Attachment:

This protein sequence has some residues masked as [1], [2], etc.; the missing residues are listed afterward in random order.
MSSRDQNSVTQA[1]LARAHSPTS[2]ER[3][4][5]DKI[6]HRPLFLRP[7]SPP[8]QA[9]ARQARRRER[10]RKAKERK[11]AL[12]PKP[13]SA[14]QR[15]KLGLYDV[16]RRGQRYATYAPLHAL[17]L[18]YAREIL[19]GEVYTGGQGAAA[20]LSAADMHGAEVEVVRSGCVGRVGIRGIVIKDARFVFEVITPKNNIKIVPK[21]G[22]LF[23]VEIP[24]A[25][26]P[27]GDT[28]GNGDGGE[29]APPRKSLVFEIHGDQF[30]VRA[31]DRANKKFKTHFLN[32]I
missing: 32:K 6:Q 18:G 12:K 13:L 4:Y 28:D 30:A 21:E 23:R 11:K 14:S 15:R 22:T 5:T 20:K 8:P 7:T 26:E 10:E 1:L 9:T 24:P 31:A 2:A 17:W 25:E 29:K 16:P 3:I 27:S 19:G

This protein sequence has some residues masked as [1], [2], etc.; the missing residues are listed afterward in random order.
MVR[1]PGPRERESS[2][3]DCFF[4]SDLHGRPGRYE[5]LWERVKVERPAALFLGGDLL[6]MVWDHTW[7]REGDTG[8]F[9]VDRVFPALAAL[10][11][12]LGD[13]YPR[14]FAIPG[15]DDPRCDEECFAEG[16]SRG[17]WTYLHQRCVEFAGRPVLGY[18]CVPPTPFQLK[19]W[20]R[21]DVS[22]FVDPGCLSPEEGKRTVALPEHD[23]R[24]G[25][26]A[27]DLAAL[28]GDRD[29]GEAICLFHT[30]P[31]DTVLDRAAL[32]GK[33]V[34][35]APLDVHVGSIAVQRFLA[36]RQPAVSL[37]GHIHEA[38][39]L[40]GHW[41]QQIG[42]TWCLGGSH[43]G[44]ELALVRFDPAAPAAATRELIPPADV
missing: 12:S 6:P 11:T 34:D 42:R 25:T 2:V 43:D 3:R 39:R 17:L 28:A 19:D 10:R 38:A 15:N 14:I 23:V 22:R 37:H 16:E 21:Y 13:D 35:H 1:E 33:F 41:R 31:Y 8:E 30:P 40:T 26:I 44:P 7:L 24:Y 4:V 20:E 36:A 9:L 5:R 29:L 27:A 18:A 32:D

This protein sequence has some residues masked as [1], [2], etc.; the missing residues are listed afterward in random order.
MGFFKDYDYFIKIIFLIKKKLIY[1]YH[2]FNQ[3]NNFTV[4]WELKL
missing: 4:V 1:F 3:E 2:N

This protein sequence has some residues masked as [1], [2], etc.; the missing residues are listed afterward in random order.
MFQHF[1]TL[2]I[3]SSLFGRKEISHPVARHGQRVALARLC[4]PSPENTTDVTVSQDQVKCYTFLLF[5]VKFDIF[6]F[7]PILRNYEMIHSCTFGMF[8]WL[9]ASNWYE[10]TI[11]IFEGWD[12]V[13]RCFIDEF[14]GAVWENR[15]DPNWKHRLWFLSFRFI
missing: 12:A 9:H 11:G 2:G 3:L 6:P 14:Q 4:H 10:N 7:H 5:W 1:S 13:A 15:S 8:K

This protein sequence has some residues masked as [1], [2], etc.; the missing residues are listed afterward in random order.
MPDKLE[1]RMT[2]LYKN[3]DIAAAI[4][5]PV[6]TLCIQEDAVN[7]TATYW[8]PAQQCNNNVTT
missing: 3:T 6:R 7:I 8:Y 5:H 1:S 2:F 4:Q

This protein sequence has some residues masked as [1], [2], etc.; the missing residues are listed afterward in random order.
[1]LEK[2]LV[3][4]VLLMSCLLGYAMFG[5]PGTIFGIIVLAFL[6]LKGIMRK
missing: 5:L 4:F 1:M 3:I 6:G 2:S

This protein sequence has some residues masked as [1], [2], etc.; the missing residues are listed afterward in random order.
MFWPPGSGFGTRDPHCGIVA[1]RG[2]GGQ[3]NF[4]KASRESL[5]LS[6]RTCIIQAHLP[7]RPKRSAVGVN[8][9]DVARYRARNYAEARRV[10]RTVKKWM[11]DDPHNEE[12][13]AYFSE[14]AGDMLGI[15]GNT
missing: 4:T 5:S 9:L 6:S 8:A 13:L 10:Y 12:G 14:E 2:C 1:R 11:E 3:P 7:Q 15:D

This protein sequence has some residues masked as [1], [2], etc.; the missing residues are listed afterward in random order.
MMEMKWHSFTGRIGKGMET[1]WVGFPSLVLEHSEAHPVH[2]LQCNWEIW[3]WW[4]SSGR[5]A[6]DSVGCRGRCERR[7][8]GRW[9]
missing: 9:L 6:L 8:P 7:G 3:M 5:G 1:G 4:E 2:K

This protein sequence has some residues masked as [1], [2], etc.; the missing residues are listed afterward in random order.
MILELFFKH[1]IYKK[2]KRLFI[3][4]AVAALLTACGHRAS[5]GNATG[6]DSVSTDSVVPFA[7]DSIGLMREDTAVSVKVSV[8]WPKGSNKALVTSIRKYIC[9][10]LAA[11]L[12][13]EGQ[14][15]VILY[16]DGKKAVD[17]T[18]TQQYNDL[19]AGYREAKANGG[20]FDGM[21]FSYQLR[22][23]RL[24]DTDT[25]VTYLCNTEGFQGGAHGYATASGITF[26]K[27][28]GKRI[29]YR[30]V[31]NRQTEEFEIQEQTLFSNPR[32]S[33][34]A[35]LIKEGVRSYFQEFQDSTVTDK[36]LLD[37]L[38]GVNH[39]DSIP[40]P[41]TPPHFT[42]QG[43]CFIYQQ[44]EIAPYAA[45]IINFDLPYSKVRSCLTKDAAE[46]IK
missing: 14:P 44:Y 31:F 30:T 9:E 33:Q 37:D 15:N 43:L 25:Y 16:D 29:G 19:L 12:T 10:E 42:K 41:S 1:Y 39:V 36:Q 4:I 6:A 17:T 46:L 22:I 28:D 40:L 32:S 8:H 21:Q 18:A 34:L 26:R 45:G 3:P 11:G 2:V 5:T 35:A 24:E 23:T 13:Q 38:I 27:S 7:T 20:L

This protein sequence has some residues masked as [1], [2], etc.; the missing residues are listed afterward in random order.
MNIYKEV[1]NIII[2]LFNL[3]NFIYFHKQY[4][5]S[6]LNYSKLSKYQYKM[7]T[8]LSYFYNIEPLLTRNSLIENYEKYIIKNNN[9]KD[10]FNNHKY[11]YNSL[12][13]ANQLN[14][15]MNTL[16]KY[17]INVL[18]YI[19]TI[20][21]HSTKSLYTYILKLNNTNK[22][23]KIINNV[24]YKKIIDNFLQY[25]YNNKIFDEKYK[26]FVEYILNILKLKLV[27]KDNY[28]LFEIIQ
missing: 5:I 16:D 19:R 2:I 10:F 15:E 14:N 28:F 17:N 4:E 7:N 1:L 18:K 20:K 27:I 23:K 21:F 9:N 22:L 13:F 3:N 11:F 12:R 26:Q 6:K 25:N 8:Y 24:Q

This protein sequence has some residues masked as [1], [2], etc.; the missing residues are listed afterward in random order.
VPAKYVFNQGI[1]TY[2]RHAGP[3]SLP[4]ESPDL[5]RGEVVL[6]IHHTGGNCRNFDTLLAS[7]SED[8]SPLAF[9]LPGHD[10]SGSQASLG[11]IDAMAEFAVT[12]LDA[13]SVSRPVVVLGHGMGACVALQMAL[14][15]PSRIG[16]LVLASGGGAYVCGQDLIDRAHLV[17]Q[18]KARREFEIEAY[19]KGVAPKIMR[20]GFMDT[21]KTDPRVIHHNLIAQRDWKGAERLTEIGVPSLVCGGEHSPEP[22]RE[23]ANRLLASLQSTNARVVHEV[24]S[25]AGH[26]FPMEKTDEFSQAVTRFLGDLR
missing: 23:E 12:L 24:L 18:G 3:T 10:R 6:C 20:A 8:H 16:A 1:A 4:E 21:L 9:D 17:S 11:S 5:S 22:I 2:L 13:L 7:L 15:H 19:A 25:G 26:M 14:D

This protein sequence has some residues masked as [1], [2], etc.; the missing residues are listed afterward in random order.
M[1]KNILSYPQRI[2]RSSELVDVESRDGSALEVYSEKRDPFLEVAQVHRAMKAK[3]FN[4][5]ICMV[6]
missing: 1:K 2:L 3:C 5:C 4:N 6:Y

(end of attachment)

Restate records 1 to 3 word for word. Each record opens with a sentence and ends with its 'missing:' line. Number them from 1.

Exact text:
This protein sequence has some residues masked as [1], [2], etc.; the missing residues are listed afterward in random order.
MSSRDQNSVTQA[1]LARAHSPTS[2]ER[3][4][5]DKI[6]HRPLFLRP[7]SPP[8]QA[9]ARQARRRER[10]RKAKERK[11]AL[12]PKP[13]SA[14]QR[15]KLGLYDV[16]RRGQRYATYAPLHAL[17]L[18]YAREIL[19]GEVYTGGQGAAA[20]LSAADMHGAEVEVVRSGCVGRVGIRGIVIKDARFVFEVITPKNNIKIVPK[21]G[22]LF[23]VEIP[24]A[25][26]P[27]GDT[28]GNGDGGE[29]APPRKSLVFEIHGDQF[30]VRA[31]DRANKKFKTHFLN[32]I
missing: 32:K 6:Q 18:G 12:K 13:L 4:Y 28:D 30:A 21:E 23:R 11:K 14:S 15:R 22:T 5:T 20:K 8:P 7:T 26:E 10:E 1:L 9:T 24:P 31:A 2:A 17:W 25:E 29:K 16:P 3:I 27:S 19:G

This protein sequence has some residues masked as [1], [2], etc.; the missing residues are listed afterward in random order.
MVR[1]PGPRERESS[2][3]DCFF[4]SDLHGRPGRYE[5]LWERVKVERPAALFLGGDLL[6]MVWDHTW[7]REGDTG[8]F[9]VDRVFPALAAL[10][11][12]LGD[13]YPR[14]FAIPG[15]DDPRCDEECFAEG[16]SRG[17]WTYLHQRCVEFAGRPVLGY[18]CVPPTPFQLK[19]W[20]R[21]DVS[22]FVDPGCLSPEEGKRTVALPEHD[23]R[24]G[25][26]A[27]DLAAL[28]GDRD[29]GEAICLFHT[30]P[31]DTVLDRAAL[32]GK[33]V[34][35]APLDVHVGSIAVQRFLA[36]RQPAVSL[37]GHIHEA[38][39]L[40]GHW[41]QQIG[42]TWCLGGSH[43]G[44]ELALVRFDPAAPAAATRELIPPADV
missing: 12:S 6:P 11:T 34:D 42:R 25:T 2:V 43:D 3:R 39:R 17:L 28:A 19:D 10:R 38:A 15:N 14:I 23:V 22:R 37:H 16:E 21:Y 13:D 35:H 1:E 33:F 41:R 31:Y 8:E 30:P 40:T 26:I 44:P 7:L 24:Y 4:V 20:E 36:A 9:L 5:R 29:L 27:A 18:A 32:D

This protein sequence has some residues masked as [1], [2], etc.; the missing residues are listed afterward in random order.
MGFFKDYDYFIKIIFLIKKKLIY[1]YH[2]FNQ[3]NNFTV[4]WELKL
missing: 4:V 1:F 3:E 2:N